210 Onesquethaw Creek Road, Feura Bush, NY 12067. Phone: (518) 768-2344. Email: [email protected]. Open: Click here for current open hours, days and dates. Directions: From NYS Thruway Exit 23 take Route 9W south to Route 32. Follow Route 32 south 1 mile past the village of Feura Bush and make a slight right onto Onesquethaw Creek Road The farm is 1 mile down the road. Payment: Cash, only. . Click here for a map and directions. Payment: Cash, only.
    Stanton's Feura Farm Facebook page. . Fax:. Facebook page. Availability of crops: Strawberries-- Mid June ~ Raspberries-- Early September ~ Apples-- Mid September ~ Pumpkins-- October. We also grow many more fresh market crops .

Apple picking tips:

Apples ripen from the outside of the tree towards the center, so the apples out the outside of the tree will ripen first.  Once they are picked, they stop ripening. Picking apples directly from a tree is easy. Roll the apple upwards off the branch and give a little twist; don't pull straight away from the tree. If two apples are joined together at the top, both will come away at the same time. Don't shake the trees or branches.  If the apple you are trying to pick drops, (or others on the tree) go ahead and pick it up. They're perfectly fine! But do wash them before you eat them! More info: How to tell when apples are ripe

  • Once picked, don't throw the apples into the baskets, place them in gently, or they will bruise and go bad more quickly.
  • Don't wash apples until just before using to prevent spoilage.
  • For an explanation of why apple slices turn brown and how to stop it, see this page!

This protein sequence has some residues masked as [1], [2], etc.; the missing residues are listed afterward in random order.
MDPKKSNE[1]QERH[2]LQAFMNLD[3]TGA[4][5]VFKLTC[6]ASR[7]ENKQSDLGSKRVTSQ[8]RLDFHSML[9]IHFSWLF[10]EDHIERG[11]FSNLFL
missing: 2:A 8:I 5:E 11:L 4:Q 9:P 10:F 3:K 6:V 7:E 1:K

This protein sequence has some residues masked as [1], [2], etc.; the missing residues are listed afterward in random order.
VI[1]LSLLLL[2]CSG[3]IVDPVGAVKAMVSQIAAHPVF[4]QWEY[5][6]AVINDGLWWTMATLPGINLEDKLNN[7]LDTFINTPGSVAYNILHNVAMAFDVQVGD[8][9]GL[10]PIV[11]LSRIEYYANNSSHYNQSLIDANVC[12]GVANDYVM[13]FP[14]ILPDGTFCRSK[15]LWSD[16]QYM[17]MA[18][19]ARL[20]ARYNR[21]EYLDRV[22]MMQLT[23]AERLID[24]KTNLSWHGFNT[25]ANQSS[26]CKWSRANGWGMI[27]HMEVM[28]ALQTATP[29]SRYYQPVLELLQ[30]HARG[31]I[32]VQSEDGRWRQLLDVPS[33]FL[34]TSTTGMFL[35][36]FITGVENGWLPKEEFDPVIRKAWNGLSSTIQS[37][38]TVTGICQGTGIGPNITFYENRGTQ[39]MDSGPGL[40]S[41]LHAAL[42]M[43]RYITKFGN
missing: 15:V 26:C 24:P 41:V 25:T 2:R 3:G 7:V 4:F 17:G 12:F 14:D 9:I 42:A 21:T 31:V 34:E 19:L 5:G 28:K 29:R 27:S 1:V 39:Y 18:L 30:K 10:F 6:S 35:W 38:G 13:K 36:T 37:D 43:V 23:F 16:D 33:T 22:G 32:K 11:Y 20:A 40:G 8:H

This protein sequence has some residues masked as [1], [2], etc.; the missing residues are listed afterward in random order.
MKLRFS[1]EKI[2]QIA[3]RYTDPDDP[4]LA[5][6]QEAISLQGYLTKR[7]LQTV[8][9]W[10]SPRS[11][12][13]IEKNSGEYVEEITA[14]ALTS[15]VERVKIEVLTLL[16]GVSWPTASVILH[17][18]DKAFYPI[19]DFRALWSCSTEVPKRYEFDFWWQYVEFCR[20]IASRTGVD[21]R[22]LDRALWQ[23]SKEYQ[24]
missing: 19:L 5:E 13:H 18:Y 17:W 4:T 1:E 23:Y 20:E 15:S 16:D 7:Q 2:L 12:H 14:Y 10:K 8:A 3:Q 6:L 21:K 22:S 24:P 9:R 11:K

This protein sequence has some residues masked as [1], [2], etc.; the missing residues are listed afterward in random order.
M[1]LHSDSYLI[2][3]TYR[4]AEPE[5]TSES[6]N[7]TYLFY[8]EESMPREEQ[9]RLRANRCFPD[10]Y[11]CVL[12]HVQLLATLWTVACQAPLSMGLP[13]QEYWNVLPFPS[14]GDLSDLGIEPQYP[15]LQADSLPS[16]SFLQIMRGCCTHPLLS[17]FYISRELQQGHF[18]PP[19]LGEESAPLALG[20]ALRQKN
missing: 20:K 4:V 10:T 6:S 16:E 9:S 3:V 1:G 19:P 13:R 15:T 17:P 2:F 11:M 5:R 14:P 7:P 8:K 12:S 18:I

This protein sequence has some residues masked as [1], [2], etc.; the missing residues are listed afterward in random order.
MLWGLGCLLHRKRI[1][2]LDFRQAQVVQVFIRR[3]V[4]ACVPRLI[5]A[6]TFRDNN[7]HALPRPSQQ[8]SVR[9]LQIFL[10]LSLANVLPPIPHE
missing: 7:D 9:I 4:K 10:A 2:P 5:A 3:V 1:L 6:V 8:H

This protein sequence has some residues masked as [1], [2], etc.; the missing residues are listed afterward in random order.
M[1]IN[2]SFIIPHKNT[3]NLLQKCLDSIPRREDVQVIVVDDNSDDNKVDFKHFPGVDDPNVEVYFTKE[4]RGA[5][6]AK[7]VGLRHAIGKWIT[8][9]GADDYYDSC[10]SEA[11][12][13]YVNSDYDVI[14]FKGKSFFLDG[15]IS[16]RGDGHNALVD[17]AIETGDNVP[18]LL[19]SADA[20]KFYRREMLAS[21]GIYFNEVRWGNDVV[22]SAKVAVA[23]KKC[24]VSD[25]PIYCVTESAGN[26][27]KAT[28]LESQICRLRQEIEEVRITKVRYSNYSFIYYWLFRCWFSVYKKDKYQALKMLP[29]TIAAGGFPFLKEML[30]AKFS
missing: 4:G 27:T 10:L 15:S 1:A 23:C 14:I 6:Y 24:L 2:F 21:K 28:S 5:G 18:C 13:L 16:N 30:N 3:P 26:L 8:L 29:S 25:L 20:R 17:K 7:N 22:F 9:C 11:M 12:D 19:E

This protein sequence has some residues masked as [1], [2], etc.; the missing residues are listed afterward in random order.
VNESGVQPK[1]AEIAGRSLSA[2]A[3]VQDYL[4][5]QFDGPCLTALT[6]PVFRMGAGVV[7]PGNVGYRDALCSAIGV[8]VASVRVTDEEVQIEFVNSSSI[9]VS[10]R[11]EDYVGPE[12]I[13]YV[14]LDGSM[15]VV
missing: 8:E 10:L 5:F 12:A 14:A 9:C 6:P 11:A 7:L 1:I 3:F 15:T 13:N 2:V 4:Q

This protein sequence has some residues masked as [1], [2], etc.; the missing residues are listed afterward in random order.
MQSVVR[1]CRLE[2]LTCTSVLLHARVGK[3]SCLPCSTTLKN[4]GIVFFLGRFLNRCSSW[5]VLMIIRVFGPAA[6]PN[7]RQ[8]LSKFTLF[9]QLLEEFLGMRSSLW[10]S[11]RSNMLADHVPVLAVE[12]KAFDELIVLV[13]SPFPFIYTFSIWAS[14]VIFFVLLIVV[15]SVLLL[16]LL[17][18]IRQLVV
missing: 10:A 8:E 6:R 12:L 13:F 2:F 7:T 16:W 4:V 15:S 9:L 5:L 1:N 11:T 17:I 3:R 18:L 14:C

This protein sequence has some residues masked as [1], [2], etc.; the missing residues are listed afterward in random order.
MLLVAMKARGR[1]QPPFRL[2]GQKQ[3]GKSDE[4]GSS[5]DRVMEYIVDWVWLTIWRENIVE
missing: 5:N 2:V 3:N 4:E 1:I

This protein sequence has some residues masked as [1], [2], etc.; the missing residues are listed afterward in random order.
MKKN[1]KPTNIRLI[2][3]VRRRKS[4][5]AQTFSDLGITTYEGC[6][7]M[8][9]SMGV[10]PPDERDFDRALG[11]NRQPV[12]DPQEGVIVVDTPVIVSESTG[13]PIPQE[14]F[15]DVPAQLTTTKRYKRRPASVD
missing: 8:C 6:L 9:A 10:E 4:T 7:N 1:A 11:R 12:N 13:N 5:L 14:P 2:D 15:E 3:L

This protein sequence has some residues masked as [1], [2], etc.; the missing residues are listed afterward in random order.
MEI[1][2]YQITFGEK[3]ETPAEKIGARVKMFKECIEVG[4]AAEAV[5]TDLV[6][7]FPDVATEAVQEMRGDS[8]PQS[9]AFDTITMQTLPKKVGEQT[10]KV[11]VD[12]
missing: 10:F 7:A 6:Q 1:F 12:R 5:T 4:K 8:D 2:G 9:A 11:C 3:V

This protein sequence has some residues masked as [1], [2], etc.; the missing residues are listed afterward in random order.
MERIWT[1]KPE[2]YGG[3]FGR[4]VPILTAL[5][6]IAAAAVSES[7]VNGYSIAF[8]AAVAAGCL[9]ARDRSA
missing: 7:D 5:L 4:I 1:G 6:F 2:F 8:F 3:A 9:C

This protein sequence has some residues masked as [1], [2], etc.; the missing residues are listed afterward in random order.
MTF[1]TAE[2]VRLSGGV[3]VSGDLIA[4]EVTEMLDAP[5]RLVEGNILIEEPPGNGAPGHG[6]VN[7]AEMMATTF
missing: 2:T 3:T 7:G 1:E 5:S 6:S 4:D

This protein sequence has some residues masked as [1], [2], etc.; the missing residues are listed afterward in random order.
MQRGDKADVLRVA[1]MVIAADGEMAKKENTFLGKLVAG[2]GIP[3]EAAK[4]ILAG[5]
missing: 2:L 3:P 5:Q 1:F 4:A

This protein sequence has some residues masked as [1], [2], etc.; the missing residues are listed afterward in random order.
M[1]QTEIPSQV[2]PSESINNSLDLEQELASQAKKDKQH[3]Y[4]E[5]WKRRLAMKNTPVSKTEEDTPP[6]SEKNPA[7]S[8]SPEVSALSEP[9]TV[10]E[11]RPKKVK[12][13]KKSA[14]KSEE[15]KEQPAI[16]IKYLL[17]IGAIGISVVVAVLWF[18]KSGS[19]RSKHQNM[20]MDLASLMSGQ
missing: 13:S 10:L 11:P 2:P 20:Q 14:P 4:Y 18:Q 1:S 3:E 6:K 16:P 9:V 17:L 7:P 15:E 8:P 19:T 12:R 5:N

• Keep apples cool after picking to increase shelf life.  A cool basement is ideal, but the fruit/vegetable drawer of a refrigerator will work, too.  A refrigerator is fine for small quantities of apples. Boxed apples need to be kept in a cool, dark spot where they won't freeze. Freezing ruptures all of an apple's cells, turning it into one large bruise overnight. The usual solution is to store apples in a root cellar. But root cellars often have potatoes in them: apples and potatoes should never be stored in the same room because, as they age, potatoes release an otherwise ethylene gas, which makes apples spoil faster. If you can keep the gas away from your apples, they will keep just fine. Just don't store them right next to potatoes.
    Prevent contact between apples stored for the winter by wrapping them individually in sheets of newspaper. The easiest way to do this is to unfold a section of newspaper all the way and tear it into quarters. Then stack the wrapped apples . See more here: How to store apples at home
  • Apples don't improve or "ripen" after being picked - this is an urban myth - see this page for the truth - with references!

Which apple variety is best?

There are tens of thousands of varieties of apples, developed over centuries. They vary in sugar, acoidity, flavors, storing, crispness and many other attributes. See our guides to apple varieties:

Canning apples - fully illustrated, with step-by-step instructions

Recipes, illustrated with step by step instructions

Using fresh apples and miscellaneous

 

Other Local Farm Products (Honey, Horses, Milk, Meat, Eggs, Etc.)
(NOT pick-your-own, unless they are also listed above)


Above is the
2020 version of
the Ball Blue Book